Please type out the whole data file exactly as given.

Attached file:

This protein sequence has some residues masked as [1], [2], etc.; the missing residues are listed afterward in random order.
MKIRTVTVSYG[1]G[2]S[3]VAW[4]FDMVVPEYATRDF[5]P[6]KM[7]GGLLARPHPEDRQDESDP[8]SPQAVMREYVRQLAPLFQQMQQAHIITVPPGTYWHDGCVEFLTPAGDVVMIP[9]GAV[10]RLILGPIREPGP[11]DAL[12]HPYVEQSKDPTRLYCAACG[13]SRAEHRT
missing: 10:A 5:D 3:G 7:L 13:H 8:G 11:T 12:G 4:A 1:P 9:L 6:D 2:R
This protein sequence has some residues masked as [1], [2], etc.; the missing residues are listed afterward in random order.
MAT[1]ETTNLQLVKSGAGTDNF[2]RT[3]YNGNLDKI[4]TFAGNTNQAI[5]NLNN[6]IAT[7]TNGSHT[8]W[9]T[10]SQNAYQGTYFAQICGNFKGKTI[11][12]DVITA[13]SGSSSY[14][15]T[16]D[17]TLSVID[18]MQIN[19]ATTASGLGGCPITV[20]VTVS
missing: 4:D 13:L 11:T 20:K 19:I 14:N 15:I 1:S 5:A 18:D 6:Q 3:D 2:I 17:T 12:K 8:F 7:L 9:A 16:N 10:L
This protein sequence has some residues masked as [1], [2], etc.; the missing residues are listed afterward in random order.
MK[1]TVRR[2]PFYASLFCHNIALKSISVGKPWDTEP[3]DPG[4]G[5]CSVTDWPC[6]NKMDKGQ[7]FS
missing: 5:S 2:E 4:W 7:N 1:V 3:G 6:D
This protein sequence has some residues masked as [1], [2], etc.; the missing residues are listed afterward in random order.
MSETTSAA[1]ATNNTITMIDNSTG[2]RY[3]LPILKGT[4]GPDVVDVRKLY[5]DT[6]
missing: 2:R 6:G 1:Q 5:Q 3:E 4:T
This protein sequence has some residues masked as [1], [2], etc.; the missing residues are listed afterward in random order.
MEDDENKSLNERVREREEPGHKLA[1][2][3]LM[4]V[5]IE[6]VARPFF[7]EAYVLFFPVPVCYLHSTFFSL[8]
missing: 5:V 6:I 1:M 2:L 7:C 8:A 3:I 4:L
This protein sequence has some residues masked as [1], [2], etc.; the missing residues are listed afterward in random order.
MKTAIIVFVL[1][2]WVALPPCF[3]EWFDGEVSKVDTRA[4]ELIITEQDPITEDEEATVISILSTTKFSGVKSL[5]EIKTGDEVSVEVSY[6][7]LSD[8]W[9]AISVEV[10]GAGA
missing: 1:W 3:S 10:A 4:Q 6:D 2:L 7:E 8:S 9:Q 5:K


This protein sequence has some residues masked as [1], [2], etc.; the missing residues are listed afterward in random order.
MKIRTVTVSYG[1]G[2]S[3]VAW[4]FDMVVPEYATRDF[5]P[6]KM[7]GGLLARPHPEDRQDESDP[8]SPQAVMREYVRQLAPLFQQMQQAHIITVPPGTYWHDGCVEFLTPAGDVVMIP[9]GAV[10]RLILGPIREPGP[11]DAL[12]HPYVEQSKDPTRLYCAACG[13]SRAEHRT
missing: 10:A 5:D 3:G 7:L 13:H 8:G 11:T 12:G 4:A 1:P 9:L 6:D 2:R
This protein sequence has some residues masked as [1], [2], etc.; the missing residues are listed afterward in random order.
MAT[1]ETTNLQLVKSGAGTDNF[2]RT[3]YNGNLDKI[4]TFAGNTNQAI[5]NLNN[6]IAT[7]TNGSHT[8]W[9]T[10]SQNAYQGTYFAQICGNFKGKTI[11][12]DVITA[13]SGSSSY[14][15]T[16]D[17]TLSVID[18]MQIN[19]ATTASGLGGCPITV[20]VTVS
missing: 4:D 13:L 11:T 20:K 19:I 14:N 15:I 1:S 5:A 18:D 6:Q 3:D 2:I 17:T 12:K 8:F 7:L 9:A 16:N 10:L
This protein sequence has some residues masked as [1], [2], etc.; the missing residues are listed afterward in random order.
MK[1]TVRR[2]PFYASLFCHNIALKSISVGKPWDTEP[3]DPG[4]G[5]CSVTDWPC[6]NKMDKGQ[7]FS
missing: 5:S 2:E 4:W 7:N 1:V 3:G 6:D
This protein sequence has some residues masked as [1], [2], etc.; the missing residues are listed afterward in random order.
MSETTSAA[1]ATNNTITMIDNSTG[2]RY[3]LPILKGT[4]GPDVVDVRKLY[5]DT[6]
missing: 2:R 6:G 1:Q 5:Q 3:E 4:T
This protein sequence has some residues masked as [1], [2], etc.; the missing residues are listed afterward in random order.
MEDDENKSLNERVREREEPGHKLA[1][2][3]LM[4]V[5]IE[6]VARPFF[7]EAYVLFFPVPVCYLHSTFFSL[8]
missing: 5:V 6:I 1:M 2:L 7:C 8:A 3:I 4:L
This protein sequence has some residues masked as [1], [2], etc.; the missing residues are listed afterward in random order.
MKTAIIVFVL[1][2]WVALPPCF[3]EWFDGEVSKVDTRA[4]ELIITEQDPITEDEEATVISILSTTKFSGVKSL[5]EIKTGDEVSVEVSY[6][7]LSD[8]W[9]AISVEV[10]GAGA
missing: 1:W 3:S 10:A 4:Q 6:D 2:L 7:E 8:S 9:Q 5:K